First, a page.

RMSE in EXCEL help

Discussion in 'Microsoft Excel Worksheet Functions' started by SMUboi, Jul 8, 2004.

  1. SMUboi

    SMUboi Guest

    Hey guys,

    I am new to the forums here, I just started doing excel as a researc
    assistant at my school. I cannot figure out how to do this RMSE proble
    i have. I dont know it I need an add-in or what. Anyway i will try m
    best to explain, here goes.

    RMSE= sqrt((1/N)*sum((x-x')/x)^2)

    My RMSE's have to do with food tempurature, so i need an RMSE for ever
    experimental tempurature difference i have. So i need a RMSE for 1-40
    0-30, 3-29 and everything inbetween. 40*39/2 = 800 cells.

    My x and x' come from 2 different columns on two different sheets.
    My N in the is the difference between the two temperature values t
    find RMSE for. Also x and x' change with the chosen temp values, say m
    values are 4 degrees and 20 degrees then x and x' start with the value
    in the 4th row and end with the values in the 20th row for summation

    What i have been asked to do is create a function for one cell that
    can drag to a 2d array of cells in excel to create ALL these RMS
    values. So my columns would be labeled 0-40 and rows labeled 0-39. Thi
    way you can simply look at the table, line up the row and colum
    depending on the temperatures you need, and see the proper RMSE value


    So is there any good programs out there from doing RMSE or can someon
    help me do this, or can it be done?

    I have tried my best to explain, and will answer any questions.

    If you guys could help it would be greatly appriciated

    thanks in advanc
     
    SMUboi, Jul 8, 2004
    #1
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  2. You should try to rephrase the question. Give us an example of the data to
    be used.
     
    Bernard Liengme, Jul 8, 2004
    #2
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  3. SMUboi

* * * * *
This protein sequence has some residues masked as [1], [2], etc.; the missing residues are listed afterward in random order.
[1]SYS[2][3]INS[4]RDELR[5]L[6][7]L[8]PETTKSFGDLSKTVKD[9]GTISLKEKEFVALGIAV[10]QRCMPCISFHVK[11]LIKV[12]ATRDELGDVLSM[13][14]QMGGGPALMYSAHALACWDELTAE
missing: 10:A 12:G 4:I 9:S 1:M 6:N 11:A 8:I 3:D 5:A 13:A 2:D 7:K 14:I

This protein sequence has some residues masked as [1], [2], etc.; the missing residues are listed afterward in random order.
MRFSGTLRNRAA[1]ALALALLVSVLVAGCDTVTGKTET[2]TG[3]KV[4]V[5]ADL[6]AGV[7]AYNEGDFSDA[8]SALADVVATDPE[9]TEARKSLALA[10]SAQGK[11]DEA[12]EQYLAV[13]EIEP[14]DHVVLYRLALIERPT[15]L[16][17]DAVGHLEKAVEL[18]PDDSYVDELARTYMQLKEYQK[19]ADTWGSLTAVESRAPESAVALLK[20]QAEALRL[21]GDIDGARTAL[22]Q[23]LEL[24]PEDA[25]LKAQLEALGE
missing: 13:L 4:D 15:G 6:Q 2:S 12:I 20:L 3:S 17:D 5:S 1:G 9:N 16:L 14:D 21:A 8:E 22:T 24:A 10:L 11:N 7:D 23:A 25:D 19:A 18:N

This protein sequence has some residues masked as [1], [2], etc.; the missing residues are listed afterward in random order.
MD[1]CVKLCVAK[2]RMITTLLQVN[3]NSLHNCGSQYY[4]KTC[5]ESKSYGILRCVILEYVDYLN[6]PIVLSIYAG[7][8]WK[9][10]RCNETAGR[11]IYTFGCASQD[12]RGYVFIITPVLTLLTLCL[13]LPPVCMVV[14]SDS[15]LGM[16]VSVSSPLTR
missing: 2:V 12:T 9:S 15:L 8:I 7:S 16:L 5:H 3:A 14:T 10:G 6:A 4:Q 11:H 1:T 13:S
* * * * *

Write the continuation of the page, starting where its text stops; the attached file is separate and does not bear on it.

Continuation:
Jon Peltier Guest

    You need to check your formula, and be sure that you understand what
    each of the terms represent. You should have one average x' for a set of
    N values of x.

    The average or mean x' is of course given by

    x' = (1/N)*sum(x)

    where

    N = sample size
    x = particular measurement

    The standard deviation, s, is a measure of the average deviation of a
    set of x values from the mean x'. It is given by

    s = sqrt((1/(N-1))*sum((x-x')^2)

    This is an unbiased estimate of the average deviation of x from x'.

    RMSE - Root Mean Square Error - a measure of variation of a population
    from its mean:

    RMSE = sqrt((1/N)*sum((x-x')^2)

    RMSE is a biased predictor of standard deviation, meaning that it
    understates the error, when determined on a sample from a larger
    population. It is biased by sqrt((N-1)/N).

    You can calculate these statistical values in Excel. The following
    assume your values are in the range of cells rng.

    mean or average
    AVERAGE(rng)

    unbiased standard deviation
    STDEV(rng)

    biased standard deviation
    STDEVP(rng)

    - Jon
    -------
    Jon Peltier, Microsoft Excel MVP
    Peltier Technical Services
    Tutorials and Custom Solutions
    http://PeltierTech.com/
    _______
     
    Jon Peltier, Jul 11, 2004
    #3
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